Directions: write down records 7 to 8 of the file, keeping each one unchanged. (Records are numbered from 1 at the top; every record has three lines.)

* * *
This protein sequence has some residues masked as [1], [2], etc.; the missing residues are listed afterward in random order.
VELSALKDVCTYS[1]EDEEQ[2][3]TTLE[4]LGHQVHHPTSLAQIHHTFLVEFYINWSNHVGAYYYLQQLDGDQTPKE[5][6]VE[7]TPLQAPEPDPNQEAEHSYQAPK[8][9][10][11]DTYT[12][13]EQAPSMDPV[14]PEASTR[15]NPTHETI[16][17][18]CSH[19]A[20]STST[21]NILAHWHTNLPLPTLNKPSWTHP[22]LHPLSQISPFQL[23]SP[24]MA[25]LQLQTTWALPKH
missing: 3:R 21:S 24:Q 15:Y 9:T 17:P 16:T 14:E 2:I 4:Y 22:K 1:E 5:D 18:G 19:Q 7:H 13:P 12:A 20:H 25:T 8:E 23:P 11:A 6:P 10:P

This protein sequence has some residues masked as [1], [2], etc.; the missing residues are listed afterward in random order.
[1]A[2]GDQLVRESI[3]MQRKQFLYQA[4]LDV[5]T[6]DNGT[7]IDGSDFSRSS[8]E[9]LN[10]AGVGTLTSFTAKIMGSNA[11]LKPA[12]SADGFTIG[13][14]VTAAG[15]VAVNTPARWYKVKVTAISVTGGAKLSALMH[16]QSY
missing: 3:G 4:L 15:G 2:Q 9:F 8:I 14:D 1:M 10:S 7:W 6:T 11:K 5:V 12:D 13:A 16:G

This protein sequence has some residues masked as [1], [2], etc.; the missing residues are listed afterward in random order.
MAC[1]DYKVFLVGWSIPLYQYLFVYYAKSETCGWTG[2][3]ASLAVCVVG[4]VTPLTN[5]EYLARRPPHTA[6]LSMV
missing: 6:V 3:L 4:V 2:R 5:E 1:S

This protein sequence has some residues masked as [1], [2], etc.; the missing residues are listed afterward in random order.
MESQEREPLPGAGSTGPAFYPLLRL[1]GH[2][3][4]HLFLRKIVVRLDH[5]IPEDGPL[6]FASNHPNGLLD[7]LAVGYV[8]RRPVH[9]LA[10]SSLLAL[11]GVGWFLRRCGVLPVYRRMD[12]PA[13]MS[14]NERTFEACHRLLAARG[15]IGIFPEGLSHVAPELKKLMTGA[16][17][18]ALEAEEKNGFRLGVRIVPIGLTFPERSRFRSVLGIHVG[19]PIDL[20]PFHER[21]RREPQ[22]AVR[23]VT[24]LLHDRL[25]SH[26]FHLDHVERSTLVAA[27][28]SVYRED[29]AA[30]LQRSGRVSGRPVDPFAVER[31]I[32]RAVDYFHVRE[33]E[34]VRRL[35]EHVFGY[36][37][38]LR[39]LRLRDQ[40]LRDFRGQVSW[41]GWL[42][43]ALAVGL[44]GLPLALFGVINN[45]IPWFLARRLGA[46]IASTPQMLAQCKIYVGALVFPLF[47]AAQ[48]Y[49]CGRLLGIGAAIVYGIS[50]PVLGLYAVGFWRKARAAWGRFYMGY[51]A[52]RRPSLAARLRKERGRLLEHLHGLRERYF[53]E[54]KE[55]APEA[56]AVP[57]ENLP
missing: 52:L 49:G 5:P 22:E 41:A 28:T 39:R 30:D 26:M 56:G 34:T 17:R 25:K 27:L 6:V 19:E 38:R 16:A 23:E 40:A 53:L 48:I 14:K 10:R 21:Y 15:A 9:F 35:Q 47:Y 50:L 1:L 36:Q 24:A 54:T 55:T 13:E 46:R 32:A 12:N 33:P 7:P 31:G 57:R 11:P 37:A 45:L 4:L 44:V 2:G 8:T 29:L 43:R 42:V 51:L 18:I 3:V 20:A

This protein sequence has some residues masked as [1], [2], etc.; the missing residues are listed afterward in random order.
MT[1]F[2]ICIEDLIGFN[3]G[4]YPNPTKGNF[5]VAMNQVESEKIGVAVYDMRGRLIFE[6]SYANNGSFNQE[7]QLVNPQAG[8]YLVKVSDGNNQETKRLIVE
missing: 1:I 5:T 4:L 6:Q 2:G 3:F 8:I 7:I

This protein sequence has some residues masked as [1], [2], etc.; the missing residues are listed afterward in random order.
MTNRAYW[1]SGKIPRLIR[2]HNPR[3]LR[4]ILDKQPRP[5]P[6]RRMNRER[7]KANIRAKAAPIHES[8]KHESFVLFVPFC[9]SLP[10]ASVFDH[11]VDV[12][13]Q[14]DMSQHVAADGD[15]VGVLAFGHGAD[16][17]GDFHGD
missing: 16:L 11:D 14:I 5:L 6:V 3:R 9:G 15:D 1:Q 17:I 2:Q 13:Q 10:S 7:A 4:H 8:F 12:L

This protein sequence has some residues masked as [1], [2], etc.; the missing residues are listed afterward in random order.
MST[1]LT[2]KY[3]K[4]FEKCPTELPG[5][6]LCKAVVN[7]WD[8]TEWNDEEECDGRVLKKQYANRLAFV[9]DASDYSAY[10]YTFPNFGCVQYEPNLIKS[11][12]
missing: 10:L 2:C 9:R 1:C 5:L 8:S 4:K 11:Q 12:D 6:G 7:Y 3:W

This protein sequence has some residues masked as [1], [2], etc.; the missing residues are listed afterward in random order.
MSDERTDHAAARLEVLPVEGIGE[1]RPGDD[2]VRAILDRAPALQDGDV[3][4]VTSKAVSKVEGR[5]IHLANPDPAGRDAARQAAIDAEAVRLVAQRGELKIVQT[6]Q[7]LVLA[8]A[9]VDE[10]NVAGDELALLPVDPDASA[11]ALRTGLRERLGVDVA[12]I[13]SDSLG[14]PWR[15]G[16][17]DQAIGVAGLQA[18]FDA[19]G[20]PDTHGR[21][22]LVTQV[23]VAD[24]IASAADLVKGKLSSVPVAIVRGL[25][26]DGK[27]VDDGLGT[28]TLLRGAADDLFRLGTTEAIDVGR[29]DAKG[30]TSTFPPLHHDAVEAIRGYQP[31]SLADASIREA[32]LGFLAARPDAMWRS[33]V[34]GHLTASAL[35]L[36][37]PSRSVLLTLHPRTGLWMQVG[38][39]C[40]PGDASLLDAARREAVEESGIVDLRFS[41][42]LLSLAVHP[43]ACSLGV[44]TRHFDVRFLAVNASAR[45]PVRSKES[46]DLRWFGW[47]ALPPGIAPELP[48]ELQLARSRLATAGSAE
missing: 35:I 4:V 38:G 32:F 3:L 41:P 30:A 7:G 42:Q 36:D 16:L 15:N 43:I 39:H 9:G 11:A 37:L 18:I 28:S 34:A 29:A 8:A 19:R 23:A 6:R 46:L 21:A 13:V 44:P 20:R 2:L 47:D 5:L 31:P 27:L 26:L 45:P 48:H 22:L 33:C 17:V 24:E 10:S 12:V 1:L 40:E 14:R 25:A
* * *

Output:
This protein sequence has some residues masked as [1], [2], etc.; the missing residues are listed afterward in random order.
MST[1]LT[2]KY[3]K[4]FEKCPTELPG[5][6]LCKAVVN[7]WD[8]TEWNDEEECDGRVLKKQYANRLAFV[9]DASDYSAY[10]YTFPNFGCVQYEPNLIKS[11][12]
missing: 10:L 2:C 9:R 1:C 5:L 8:S 4:K 11:Q 12:D 6:G 7:Y 3:W

This protein sequence has some residues masked as [1], [2], etc.; the missing residues are listed afterward in random order.
MSDERTDHAAARLEVLPVEGIGE[1]RPGDD[2]VRAILDRAPALQDGDV[3][4]VTSKAVSKVEGR[5]IHLANPDPAGRDAARQAAIDAEAVRLVAQRGELKIVQT[6]Q[7]LVLA[8]A[9]VDE[10]NVAGDELALLPVDPDASA[11]ALRTGLRERLGVDVA[12]I[13]SDSLG[14]PWR[15]G[16][17]DQAIGVAGLQA[18]FDA[19]G[20]PDTHGR[21][22]LVTQV[23]VAD[24]IASAADLVKGKLSSVPVAIVRGL[25][26]DGK[27]VDDGLGT[28]TLLRGAADDLFRLGTTEAIDVGR[29]DAKG[30]TSTFPPLHHDAVEAIRGYQP[31]SLADASIREA[32]LGFLAARPDAMWRS[33]V[34]GHLTASAL[35]L[36][37]PSRSVLLTLHPRTGLWMQVG[38][39]C[40]PGDASLLDAARREAVEESGIVDLRFS[41][42]LLSLAVHP[43]ACSLGV[44]TRHFDVRFLAVNASAR[45]PVRSKES[46]DLRWFGW[47]ALPPGIAPELP[48]ELQLARSRLATAGSAE
missing: 35:I 4:V 38:G 32:F 3:L 41:P 30:A 7:G 42:Q 36:D 16:L 15:N 43:I 39:H 9:G 11:A 37:L 18:I 28:S 34:A 29:A 8:A 19:R 23:A 6:R 46:L 21:A 13:V 44:P 20:R 2:L 47:D 5:L 31:P 27:L 26:L 45:P 48:H 22:L 33:C 17:V 24:E 10:S 12:V 1:L 40:E 14:R 25:A